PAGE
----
Global trade shifts triggered by the pandemic, the Russian invasion of Ukraine and the trade rivalry with China have prompted the EU to take its own measures to support domestic industry. Annual spending on state aid to companies increased by 188 % between 2020 and 2021. Aid from Germany and France alone accounted for as much as 77 % of all notified state aid to companies in the EU between March 2022 and January 2023. However, new measures are limited at EU level, with more transfers between existing funds and plans to mobilise private funds. Efforts to maintain the EU's global competitiveness threaten cohesion and competitiveness within the EU. For example, Central and Eastern Europe did not receive any funding under the third round of allocating funds for low-carbon industry from the Innovation Fund. Support for green industry and the cohesion of the single market is analysed by the Polish Economic Institute in its report 'The Single Market in a Time of Storm: The struggle to maintain competitiveness and cohesion in an era of growing protectionism.'
EU public aid for development projects is on the rise
Confronted with examples of subsidising industrial companies, especially in the area of green technologies, in other countries such as China and the USA, among others, the European Union has relaxed the rules on the use of state aid. From March 2022 to January 2023, its total value amounted to EUR 672 billion. Of this, more than three quarters was accounted for by two countries alone, i.e. Germany and France. These are the same two countries that had already committed the highest funds in absolute terms in earlier years, but the gap between them and the other countries has widened. At the same time, the German-French share of EU GDP is 41 %.
Looking at expenditure in absolute terms, Germany spent EUR 10.3 billion on R&D&I (‘research, development and innovation’) in 2021, which accounted for 55 % of EU-27 expenditure. Between 2020 and 2021, German expenditure increased by 442 %. These figures show the growing disparity in R&D&I expenditure between Germany and France and the rest of the EU.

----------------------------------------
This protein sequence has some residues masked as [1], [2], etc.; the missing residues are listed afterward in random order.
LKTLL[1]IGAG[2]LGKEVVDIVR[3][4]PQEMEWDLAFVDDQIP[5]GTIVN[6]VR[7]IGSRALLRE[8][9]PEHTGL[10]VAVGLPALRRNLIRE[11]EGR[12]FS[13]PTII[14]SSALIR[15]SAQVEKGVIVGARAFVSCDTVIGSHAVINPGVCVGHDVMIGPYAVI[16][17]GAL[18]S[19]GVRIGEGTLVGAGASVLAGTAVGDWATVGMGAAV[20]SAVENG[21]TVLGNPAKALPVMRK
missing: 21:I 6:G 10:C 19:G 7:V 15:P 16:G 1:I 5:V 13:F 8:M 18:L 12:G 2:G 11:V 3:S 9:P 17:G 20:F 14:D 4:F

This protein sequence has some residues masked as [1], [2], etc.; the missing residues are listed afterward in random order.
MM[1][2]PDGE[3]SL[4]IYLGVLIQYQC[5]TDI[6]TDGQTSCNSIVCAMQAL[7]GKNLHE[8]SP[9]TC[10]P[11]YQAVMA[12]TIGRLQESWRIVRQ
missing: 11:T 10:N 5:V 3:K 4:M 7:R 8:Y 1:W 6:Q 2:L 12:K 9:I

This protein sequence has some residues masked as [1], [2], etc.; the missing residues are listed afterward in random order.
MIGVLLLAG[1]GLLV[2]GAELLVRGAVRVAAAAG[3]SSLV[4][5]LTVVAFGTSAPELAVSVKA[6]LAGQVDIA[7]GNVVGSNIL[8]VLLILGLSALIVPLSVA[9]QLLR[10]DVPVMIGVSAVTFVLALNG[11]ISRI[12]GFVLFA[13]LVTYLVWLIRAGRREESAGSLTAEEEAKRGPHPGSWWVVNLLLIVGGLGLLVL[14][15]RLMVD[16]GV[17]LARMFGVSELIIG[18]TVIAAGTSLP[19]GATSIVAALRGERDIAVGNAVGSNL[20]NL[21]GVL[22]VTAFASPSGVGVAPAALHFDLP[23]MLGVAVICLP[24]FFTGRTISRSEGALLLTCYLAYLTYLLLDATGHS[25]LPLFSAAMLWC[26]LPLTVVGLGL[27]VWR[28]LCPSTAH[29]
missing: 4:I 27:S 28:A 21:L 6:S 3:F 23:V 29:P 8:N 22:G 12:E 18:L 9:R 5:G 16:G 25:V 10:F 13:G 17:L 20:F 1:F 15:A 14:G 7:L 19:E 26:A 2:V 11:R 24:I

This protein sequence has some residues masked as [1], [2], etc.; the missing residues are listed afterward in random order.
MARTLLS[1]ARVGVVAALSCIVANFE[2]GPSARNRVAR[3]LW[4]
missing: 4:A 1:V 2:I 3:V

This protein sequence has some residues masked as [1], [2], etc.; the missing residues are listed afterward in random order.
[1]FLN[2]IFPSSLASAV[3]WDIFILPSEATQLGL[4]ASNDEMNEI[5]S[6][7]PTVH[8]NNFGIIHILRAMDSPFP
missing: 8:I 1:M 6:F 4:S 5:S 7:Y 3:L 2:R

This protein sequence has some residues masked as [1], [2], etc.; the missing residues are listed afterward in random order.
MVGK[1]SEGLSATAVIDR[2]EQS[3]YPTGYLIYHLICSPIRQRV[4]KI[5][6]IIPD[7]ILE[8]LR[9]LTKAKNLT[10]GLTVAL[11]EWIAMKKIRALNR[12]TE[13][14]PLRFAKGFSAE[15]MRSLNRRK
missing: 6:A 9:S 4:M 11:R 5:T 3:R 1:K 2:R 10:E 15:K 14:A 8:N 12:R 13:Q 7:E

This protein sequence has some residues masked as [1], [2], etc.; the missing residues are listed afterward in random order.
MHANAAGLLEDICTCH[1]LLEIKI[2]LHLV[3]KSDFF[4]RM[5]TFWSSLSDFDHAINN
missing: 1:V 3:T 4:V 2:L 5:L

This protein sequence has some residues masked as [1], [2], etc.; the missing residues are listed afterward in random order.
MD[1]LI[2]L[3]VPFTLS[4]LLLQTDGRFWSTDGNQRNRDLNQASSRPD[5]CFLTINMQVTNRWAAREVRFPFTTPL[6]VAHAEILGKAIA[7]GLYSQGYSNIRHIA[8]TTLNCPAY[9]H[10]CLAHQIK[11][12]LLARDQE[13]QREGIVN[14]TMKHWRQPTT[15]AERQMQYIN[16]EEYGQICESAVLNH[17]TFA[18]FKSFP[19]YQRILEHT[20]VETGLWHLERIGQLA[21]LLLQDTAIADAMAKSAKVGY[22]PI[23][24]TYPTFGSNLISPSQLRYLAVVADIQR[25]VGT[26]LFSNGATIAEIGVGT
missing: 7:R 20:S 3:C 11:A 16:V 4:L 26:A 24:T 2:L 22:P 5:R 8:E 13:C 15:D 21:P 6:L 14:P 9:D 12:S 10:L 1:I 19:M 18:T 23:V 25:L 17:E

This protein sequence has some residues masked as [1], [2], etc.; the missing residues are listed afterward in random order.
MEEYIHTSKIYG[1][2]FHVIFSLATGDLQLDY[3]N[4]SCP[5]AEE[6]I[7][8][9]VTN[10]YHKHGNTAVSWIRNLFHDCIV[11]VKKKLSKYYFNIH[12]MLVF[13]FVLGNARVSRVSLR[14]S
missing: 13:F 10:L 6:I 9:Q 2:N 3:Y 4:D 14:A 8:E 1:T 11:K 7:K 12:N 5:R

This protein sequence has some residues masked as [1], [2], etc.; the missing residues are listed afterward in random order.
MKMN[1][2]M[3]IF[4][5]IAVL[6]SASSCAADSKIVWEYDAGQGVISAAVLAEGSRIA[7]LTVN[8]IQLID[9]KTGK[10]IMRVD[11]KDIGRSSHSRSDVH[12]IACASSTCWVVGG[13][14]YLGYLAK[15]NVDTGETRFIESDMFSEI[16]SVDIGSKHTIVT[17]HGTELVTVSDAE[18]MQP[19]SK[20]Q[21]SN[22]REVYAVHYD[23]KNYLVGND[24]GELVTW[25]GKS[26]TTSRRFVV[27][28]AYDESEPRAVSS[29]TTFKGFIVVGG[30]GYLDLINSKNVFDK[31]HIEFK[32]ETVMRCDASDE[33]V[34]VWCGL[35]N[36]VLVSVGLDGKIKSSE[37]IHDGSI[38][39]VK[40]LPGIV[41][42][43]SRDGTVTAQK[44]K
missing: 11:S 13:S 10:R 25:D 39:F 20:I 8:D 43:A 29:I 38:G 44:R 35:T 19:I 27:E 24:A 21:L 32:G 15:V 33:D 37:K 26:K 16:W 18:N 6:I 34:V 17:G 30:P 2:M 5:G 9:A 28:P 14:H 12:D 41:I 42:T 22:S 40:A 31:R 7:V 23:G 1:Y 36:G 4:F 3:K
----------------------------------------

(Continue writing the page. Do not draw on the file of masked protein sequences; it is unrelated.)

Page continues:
“The relaxation of the rules on state aid is a particularly significant threat to cohesion in the single market. In just a few years, there has been a reversal of thinking: from reducing the scale of distortions to competitiveness in the single market by limiting the intervention of Member States, to significantly relaxing the rules and allowing inequalities to emerge. State aid is dominated by the strongest countries – France and Germany – and its scale exceeds their economic weight or demographic potential. Measures taken at EU level, such as the Sovereignty Fund, could mitigate this risk for Central and Eastern Europe, as well as Southern Europe,” emphasises Marek Wąsiński, Head of PEI’s Global Economy team.
New funds more likely for Western Europe
The STEP (Strategic Technologies for Europe Platform) initiative has the potential, according to EC estimates, to mobilise a total investment of €160 billion in projects in the areas of digital technologies, green technologies and biotechnology. This is expected to be the result of, on the one hand, the business incentives already in place under the Cohesion Policy and the Reconstruction and Resilience Instruments, and on the other, the additional EUR 10 billion allocated to InvestEU, Horizon Europe, the Innovation Fund and the European Defence Fund.
The aforementioned programmes seem to be more favourable to those with the right economic potential and level of human capital rather than to levelling economic potentials between CEE countries and the rest of the EU27. Of the 88 projects worth more than EUR 3.0 billion that received funding from the Innovation Fund between 2021 and 2023, only 13 projects worth a total of EUR 517.3 million were implemented with their participation. In the third round in 2023, Central and Eastern Europe fared worst in the distribution of funds for large-scale low-carbon projects under the Innovation Fund. Only two projects out of 41 were from CEE, i.e. one from Croatia and one from the Czech Republic. Not a single project in the area of low-carbon industry funded in the third round was located in Central and Eastern Europe.